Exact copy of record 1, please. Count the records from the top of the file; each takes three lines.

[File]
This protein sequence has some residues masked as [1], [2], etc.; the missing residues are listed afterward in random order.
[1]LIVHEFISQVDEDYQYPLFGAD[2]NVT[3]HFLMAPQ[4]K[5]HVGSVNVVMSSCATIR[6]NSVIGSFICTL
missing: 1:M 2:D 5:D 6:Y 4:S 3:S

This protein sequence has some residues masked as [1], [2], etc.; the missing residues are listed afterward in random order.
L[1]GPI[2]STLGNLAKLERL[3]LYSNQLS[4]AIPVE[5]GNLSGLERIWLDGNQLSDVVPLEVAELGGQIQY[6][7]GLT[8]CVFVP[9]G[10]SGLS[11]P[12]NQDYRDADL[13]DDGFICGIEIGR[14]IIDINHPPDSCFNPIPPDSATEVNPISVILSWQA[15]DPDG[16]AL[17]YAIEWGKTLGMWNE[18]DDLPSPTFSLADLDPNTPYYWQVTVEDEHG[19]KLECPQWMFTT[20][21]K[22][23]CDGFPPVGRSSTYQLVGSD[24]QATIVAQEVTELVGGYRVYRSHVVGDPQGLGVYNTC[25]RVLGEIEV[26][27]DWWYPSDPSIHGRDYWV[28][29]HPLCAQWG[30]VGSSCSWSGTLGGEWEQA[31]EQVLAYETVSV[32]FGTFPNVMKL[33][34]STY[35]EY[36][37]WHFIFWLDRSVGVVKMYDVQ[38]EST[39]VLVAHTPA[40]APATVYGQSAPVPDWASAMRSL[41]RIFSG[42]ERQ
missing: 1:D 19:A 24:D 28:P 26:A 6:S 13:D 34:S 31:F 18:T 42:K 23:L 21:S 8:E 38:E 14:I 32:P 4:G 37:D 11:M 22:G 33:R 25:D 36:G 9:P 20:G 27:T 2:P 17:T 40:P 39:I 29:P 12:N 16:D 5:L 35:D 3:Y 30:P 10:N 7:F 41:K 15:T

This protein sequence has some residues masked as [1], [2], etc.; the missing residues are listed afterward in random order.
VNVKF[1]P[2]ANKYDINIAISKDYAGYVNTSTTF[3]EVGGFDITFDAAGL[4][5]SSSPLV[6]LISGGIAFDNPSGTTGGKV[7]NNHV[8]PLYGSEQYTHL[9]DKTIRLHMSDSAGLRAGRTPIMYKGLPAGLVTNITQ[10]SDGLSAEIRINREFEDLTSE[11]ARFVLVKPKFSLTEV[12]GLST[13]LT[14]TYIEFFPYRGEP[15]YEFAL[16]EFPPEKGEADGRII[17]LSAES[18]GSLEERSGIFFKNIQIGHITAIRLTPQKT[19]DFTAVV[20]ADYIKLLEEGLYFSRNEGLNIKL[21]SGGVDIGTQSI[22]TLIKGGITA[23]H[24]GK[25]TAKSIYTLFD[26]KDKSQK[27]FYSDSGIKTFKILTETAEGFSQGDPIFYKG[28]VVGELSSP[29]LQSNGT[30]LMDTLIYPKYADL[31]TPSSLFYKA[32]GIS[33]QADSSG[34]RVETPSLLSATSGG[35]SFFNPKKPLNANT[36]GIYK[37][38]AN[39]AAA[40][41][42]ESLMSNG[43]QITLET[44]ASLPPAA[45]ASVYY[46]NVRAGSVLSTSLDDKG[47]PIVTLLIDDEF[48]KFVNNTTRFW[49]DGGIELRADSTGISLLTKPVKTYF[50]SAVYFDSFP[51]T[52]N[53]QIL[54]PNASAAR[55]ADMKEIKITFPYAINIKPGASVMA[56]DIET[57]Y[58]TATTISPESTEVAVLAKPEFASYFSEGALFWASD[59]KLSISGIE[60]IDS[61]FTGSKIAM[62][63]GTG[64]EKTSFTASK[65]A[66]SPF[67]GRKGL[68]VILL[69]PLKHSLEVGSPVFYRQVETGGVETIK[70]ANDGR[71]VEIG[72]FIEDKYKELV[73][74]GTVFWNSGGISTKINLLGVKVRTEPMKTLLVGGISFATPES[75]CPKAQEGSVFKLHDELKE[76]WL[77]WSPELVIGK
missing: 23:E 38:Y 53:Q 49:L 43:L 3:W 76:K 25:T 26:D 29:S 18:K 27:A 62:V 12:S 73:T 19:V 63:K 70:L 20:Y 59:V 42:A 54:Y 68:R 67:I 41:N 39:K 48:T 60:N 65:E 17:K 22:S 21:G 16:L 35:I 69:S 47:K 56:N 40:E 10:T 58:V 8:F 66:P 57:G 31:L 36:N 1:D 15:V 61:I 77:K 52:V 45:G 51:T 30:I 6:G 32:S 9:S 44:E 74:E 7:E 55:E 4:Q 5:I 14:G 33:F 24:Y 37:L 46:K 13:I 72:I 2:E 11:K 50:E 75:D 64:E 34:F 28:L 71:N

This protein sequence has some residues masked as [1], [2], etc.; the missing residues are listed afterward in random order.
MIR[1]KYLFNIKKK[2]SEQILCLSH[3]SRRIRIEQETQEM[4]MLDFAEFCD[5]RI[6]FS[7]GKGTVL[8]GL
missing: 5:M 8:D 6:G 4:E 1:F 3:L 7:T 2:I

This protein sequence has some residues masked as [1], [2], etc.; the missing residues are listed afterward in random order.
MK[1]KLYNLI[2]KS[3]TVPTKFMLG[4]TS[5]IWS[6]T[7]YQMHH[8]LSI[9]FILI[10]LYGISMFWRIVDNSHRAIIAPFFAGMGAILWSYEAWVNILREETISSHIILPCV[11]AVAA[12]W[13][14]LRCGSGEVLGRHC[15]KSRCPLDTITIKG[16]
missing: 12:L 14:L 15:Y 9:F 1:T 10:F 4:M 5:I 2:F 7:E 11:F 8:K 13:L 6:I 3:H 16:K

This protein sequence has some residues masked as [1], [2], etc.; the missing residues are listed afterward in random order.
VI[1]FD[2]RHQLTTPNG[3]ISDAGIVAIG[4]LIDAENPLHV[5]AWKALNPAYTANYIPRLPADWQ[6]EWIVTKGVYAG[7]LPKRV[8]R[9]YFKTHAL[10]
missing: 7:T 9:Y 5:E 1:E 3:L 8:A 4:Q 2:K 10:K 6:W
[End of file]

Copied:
This protein sequence has some residues masked as [1], [2], etc.; the missing residues are listed afterward in random order.
[1]LIVHEFISQVDEDYQYPLFGAD[2]NVT[3]HFLMAPQ[4]K[5]HVGSVNVVMSSCATIR[6]NSVIGSFICTL
missing: 1:M 2:D 5:D 6:Y 4:S 3:S